Hitting the ground running

Seventh, eighth graders go undefeated, ready for high school ball

There were certainly some scary moments in the Weehawken Lady Indians’ season, whether you’re referring to starter Sophie Chong’s broken humerus or St. Francis’ 3-point shot with seconds left that cut Weehawken’s lead a bit too close for comfort.
But despite injuries, close calls and overly-aggressive opponents, the township’s seventh and eighth grade recreational girls’ basketball team recently finished the season a perfect 14-0, beating the St. Nicholas Blue Jays of Jersey City 26-21 in the championship.
“You know, we just learned how to get the win,” said one of the team’s few sixth graders, Nicole Molano. “There were a lot of close calls.”
Although Weehawken High School houses seventh and eighth graders, its sports programs are often not available to them, so usually the township’s Recreation Department steps in and forms a team.
According to Coach Robert Lentini, the program can only spell good tidings for the high school’s girls’ teams.

“We just learned how to get the win.” – Nicole Molano
“There’s experience, and there’s inexperience. Everything changes with age, but these girls will be ready to play at the high school level,” he said. “A lot of them have a very good chance of playing varsity right out of the gate, and the rest probably won’t spend long on JV.”
Sophie and her twin sister, Samantha, who made up the core of the team’s eighth grade contingent along with Jennifer Acosta-Gutierrez, said that they’re simultaneously excited and nervous to move up to the high school, but prepared nonetheless.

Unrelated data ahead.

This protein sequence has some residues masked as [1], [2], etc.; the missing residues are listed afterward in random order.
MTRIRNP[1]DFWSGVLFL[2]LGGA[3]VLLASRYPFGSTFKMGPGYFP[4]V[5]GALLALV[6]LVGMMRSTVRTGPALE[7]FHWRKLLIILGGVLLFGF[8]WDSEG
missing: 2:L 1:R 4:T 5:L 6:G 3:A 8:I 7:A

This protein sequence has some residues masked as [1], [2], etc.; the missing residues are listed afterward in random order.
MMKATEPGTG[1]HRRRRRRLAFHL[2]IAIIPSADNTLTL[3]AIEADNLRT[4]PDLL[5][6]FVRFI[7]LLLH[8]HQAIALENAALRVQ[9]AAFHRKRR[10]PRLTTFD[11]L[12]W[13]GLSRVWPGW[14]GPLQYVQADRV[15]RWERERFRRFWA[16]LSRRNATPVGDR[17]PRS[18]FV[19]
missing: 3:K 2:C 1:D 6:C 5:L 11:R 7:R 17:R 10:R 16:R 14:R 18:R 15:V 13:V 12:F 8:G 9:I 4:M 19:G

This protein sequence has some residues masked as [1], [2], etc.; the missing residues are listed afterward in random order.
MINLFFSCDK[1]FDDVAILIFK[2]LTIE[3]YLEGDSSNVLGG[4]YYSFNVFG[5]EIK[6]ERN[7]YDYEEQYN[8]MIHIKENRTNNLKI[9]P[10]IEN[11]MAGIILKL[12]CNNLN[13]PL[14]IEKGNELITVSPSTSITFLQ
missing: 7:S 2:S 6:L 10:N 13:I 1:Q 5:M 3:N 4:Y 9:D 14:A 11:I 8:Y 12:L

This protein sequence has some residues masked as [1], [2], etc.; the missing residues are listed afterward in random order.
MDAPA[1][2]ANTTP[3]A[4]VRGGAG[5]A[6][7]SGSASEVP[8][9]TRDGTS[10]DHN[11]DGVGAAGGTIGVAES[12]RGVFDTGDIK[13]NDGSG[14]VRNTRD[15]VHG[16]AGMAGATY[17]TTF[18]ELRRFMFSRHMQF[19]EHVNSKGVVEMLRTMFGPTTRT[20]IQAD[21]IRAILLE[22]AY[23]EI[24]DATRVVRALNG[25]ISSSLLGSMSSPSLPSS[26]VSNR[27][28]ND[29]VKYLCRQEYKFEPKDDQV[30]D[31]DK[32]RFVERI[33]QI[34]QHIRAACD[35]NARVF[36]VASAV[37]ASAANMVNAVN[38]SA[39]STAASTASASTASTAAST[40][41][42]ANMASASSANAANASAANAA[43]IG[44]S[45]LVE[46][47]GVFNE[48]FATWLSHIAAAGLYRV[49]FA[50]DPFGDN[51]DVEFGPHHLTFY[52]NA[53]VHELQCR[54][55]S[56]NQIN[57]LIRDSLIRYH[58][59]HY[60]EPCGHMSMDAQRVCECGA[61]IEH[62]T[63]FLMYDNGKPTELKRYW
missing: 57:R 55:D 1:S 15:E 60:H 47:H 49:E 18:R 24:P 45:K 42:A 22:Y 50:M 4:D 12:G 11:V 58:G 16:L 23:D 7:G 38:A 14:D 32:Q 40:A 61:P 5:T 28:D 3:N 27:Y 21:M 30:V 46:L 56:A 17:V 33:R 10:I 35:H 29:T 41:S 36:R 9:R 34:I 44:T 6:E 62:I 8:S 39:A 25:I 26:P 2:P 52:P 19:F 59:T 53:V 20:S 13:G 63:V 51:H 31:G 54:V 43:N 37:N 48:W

“In our first few years we were learning stuff but it took a while for us to be able to do it in a game,” said Samantha. “Now we have that instinct, which I think will probably help in high school.”

A perfect season

It didn’t take long for the Lady Indians to clinch the top spot in the league, which they did during a tough stretch of four games in one week. Only needing two more wins to clinch, they won the first two, and Lentini became concerned that, having won, the team would lose focus.
“So the goal became going undefeated,” he said. “We didn’t want to lose steam.”
According to the girls, it wasn’t something they’d considered previously, following the script of all great athletes on the cusp of making history. But in reality, the thought of a perfect season entrenched itself in the back of their minds as soon as winning became second-nature.
“After we clinched we really started thinking like, ‘We can’t slow down, we have to finish this,’ ” said Samantha.
But it was a hard road, perhaps even harder than the road to clinch first place.
“A lot of those games we’d have a seven or nine point lead going into the final minutes, but some of these more experienced teams would come back and make it pretty uncomfortable for us,” said Lentini.
The game against St. Francis was one particular instance, when with only several seconds left, a long 3-point shot tied the game. But fortunately for Weehawken, the injured Sophie had only just returned after breaking her arm. In a storybook ending, she buried a 3-pointer of her own.
“It was great,” she said. “It was awesome because it was my first game back.”
With St. Francis, one of the team’s toughest opponents, behind them, the road to glory was paved.
“We never really got down on ourselves during games. There were some times I made some bad passes or something, but you can’t let it get to you, because that’s what loses games,” said Acosta-Gutierrez. “We just didn’t let those little things get to us.”
Lentini said that the team’s successes wouldn’t have been possible without the help of his assistant coaches Argenis Chong, Ildefonso Acosta, Chris Verdon, and Chris Kalani. He also thanked the Recreation Department, Mayor Richard Turner, and the Township Council for their support.

Dean DeChiaro may be reached at deand@hudsonreporter.com

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